(In) between identities: Representations of the island and the mulatto in nineteenth-century French fiction

Posted in Caribbean/Latin America, Dissertations, Literary/Artistic Criticism, Media Archive, Slavery on 2011-06-20 02:17Z by Steven

(In) between identities: Representations of the island and the mulatto in nineteenth-century French fiction

University of Wisconsin, Madison
205 pages
Publication Number: AAT 3186126
ISBN: 9780542274718

Molly Krueger Enz, Assistant Professor of French
South Dakota State University

A dissertation submitted in partial fulfillment of the requirements for the degree of Doctor of Philosophy (French)

This dissertation explores how five nineteenth-century authors depict the tension surrounding racial (in)equality in France’s island colonies through the creation of mulatto characters who are portrayed as “in-between” characters in exile. The thesis is divided into two sections, each based on a common a theme. The first part treats two novels containing mixed-race characters who criticize racial prejudice and the hypocrisy of metropolitan and colonial societies. In my first chapter, I examine how the protagonist of Dumas’s Georges devotes his life to ending racial discrimination against mulattoes on the Île de France and show that the figures of the island and mulatto are structured around similar tensions of isolation and self-sufficiency. My second chapter explores how mixed-race characters in Hugo’s Bug-Jargal refuse to be classified racially. I argue that race is changeable and reflects the unstable history of the island of Saint-Domingue. The second section of this study considers the themes of female heroism and oppression through the figures of the revolutionary, the “tragic mulatta,” and the épave. In the third chapter, I contend that the central mulatta character in Lamartine’s Toussaint Louverture, the product of her black mother’s rape by a white colonist, is depicted as a revolutionary heroine who symbolizes the political power struggle between France and Saint-Domingue. My fourth chapter claims that the “tragic mulatto” stereotype, previously studied in relation to American literature, can be applied to Sand’s eponymous white heroine in Indiana. In my fifth chapter on Madame Charles Reybaud’s “Les Éépaves” and Madame de Rieux, I argue that white female characters usurp traditional white male roles when they enter relationships with men of color. Furthermore, I analyze the figure of the “épave,” neither free nor slave, which I feel best represents the “in-between” nature of the mulatto. This dissertation analyzes geographic, racial, and gendered “in-between” spaces in French Romantic literature on colonialism to further develop an understanding of how marginalized identities were formed in the first half of the nineteenth century and how these identities in turn shaped Romanticism.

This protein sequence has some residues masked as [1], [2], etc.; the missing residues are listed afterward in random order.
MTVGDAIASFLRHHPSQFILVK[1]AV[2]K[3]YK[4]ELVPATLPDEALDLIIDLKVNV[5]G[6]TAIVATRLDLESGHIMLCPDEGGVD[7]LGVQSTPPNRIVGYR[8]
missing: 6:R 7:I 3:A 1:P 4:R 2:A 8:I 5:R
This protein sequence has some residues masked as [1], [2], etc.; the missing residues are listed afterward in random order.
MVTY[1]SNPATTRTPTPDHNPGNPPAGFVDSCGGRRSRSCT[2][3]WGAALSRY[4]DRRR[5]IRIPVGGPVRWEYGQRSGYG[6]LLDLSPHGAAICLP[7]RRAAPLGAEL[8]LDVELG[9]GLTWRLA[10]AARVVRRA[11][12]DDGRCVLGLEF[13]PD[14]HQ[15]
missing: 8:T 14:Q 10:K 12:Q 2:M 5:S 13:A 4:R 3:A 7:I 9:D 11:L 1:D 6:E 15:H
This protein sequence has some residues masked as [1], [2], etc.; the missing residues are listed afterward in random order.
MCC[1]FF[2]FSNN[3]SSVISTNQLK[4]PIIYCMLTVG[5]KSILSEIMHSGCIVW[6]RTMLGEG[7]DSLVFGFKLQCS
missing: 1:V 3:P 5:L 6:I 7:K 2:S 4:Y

Table of Contents

  • Abstract
  • Introduction: Margins and Mixings
  • I. Prejudice and Hypocrisy: Criticisms of Metropolitan and Colonial Societies
    • CHAPTER ONE: The Mulatto as Island and the Island as Mulatto in Alexandre Dumas’s Georges
    • CHAPTER TWO: Mirroring, Monstrosity, and Métissage: Victor Hugo’s Bug-Jargal
  • II. Heroism and Oppression: The Revolutionary, the Tragic Mulatta, and the Épave
    • CHAPTER THREE: Female Revolutionary Heroism in Alphonse de Lamartine’s Toussaint Louverture
    • CHAPTER FOUR: Slavery and the Tragic Mulatto Stereotype in George Sand’s Indiana
    • CHAPTER FIVE: Who “Belongs” to Whom?: Sexual Politics in Two Works by Madame Charles Reybaud
  • Conclusion
  • Appendix
  • Works Cited
  • Works Consulted

Purchase the dissertation here.

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Creole Crossings: Domestic Fiction and the Reform of Colonial Slavery

Posted in Books, History, Literary/Artistic Criticism, Media Archive, Monographs, Slavery, United States on 2009-11-13 04:47Z by Steven

Creole Crossings: Domestic Fiction and the Reform of Colonial Slavery

Cornell University Press
254 pages, 6 x 9
ISBN: 978-0-8014-4384-8 

Carolyn Vellenga Berman
Department of Humanities
The New School, New York

The character of the Creole woman—the descendant of settlers or slaves brought up on the colonial frontier—is a familiar one in nineteenth-century French, British, and American literature. In Creole Crossings, Carolyn Vellenga Berman examines the use of this recurring figure in such canonical novels as Jane Eyre, Uncle Tom’s Cabin, and Indiana, as well as in the antislavery discourse of the period. “Creole” in its etymological sense means “brought up domestically,” and Berman shows how the campaign to reform slavery in the colonies converged with literary depictions of family life.

Illuminating a literary genealogy that crosses political, familial, and linguistic lines, Creole Crossings reveals how racial, sexual, and moral boundaries continually shifted as the century’s writers reflected on the realities of slavery, empire, and the home front. Berman offers compelling readings of the “domestic fiction” of Honoré de Balzac, Charlotte Brontë, Maria Edgeworth, Harriet Jacobs, George Sand, Harriet Beecher Stowe, and others, alongside travel narratives, parliamentary reports, medical texts, journalism, and encyclopedias. Focusing on a neglected social classification in both fiction and nonfiction, Creole Crossings establishes the crucial importance of the Creole character as a marker of sexual norms and national belonging.

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